Patrick Kielty/Fred MacAualy
The Happyness Comedy Festival
ONE of the strengths of stand-up is its topicality.
So it was slightly disappointing that Fred MacAulay devoted so much of his opening set to Glasgow Airport’s have-a-go-hero John "Smeato" Smeaton, someone who has pretty much disappeared from the public consciousness by now.
Still, he was bang up to date with his comic spin on the end of roadwork delays on the Kessock Bridge, proving himself to be one of the few visiting comedians at the Happyness Comedy Festival who knows where Muir of Ord is.
He also, without coming down on either side, found comedy in the independence referendum.
The Yes campaign’s apparent obsession with turning Scotland into a new Scandinavian state proved fertile ground for MacAulay (or the Son of Olaf, to give the Norse version), pointing out that his Viking ancestors had left Norway for a better life — on the Isle of Harris.
The independence debate also cropped up in Kielty’s set, with the Irishman giving his tongue-in-cheek backing to a Yes vote.
"Go for it!" he declared.
"Northern Ireland and Southern Ireland went their separate ways in 1922 and it’s been a bed of roses ever since."
While MacAulay’s set was polished and professional, it lacked the vitality of Kielty’s fast paced set as the comedian bounced around the stage and from topic to topic addressing subjects and using language he might just not get away with on Radio 2.
Quickly building up a rapport with the audience, perhaps helped by dishing out free glasses of wine, he found a lot to talk about from the Catholic Church’s child abuse scandal to how post-Troubles Northern Ireland is re-inventing itself as tourist destination, the keystone of which is the multi-million pound Titanic Museum.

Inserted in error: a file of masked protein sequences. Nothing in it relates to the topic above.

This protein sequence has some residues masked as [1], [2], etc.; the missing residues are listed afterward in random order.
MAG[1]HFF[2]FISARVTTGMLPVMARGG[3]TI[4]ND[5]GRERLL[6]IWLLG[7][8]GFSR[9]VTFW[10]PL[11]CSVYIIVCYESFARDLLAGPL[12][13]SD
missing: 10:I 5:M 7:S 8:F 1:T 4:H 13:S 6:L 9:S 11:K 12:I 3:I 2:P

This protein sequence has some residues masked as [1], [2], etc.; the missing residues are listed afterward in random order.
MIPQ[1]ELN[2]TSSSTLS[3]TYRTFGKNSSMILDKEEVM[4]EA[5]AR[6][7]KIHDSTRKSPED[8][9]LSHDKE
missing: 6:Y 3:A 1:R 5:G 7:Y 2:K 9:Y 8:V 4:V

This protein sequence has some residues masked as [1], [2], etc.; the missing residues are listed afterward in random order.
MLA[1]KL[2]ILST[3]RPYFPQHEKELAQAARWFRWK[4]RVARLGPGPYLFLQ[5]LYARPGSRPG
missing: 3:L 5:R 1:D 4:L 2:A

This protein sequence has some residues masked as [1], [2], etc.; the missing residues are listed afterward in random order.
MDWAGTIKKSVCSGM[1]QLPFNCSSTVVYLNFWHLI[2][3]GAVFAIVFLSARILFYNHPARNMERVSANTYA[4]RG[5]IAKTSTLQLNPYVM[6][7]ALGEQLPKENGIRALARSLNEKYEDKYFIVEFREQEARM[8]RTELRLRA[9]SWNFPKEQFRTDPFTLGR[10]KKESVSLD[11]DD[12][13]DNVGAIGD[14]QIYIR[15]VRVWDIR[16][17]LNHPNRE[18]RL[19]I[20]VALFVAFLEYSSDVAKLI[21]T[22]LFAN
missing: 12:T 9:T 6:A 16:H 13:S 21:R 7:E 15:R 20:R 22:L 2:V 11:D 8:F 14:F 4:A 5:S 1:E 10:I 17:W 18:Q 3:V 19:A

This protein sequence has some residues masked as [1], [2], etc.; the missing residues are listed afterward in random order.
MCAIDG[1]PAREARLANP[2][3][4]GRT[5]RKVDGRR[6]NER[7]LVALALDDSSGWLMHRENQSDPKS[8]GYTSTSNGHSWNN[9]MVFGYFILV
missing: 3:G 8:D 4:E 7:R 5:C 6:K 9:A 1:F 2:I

"We’re distracting tourists from the fact that we used to shoot people by reminding them we used to drown people instead," he cried in mock despair.
"They sell Titanic whiskey in there. A drink that goes best with ice and water. We haven’t thought this through!"
However, it was when he got personal that he made the most impact, berating himself as a hypocrite, a man who makes jokes about paedophile priests and does not believe in God, yet still got married in a Catholic church, a Prince’s Trust representative who disapproves of royalty.
Yet he still wants to be a good guy, especially when it comes to his recent marriage to presenter Cat Deeley.
Provoking "awws" to go with the "oohs" of his racier gags when he revealed how he had won over Miss Deeley by flying from Ireland to LA for a birthday lunch date, Kielty is only too aware of the pitfalls of celebrity marriage, but at the same time is fully signed up to the idea of "‘til death us do part".
Which is where the audience came in as Kielty dished out pens and paper along with a plea for advice.
It made for a cosy ending to the evening, comedian and audience becoming naughty co-conspirators with Kielty giving more consideration to the cheeky answers than the sentimental ones.
But I’m not convinced this shows the way ahead for marriage guidance.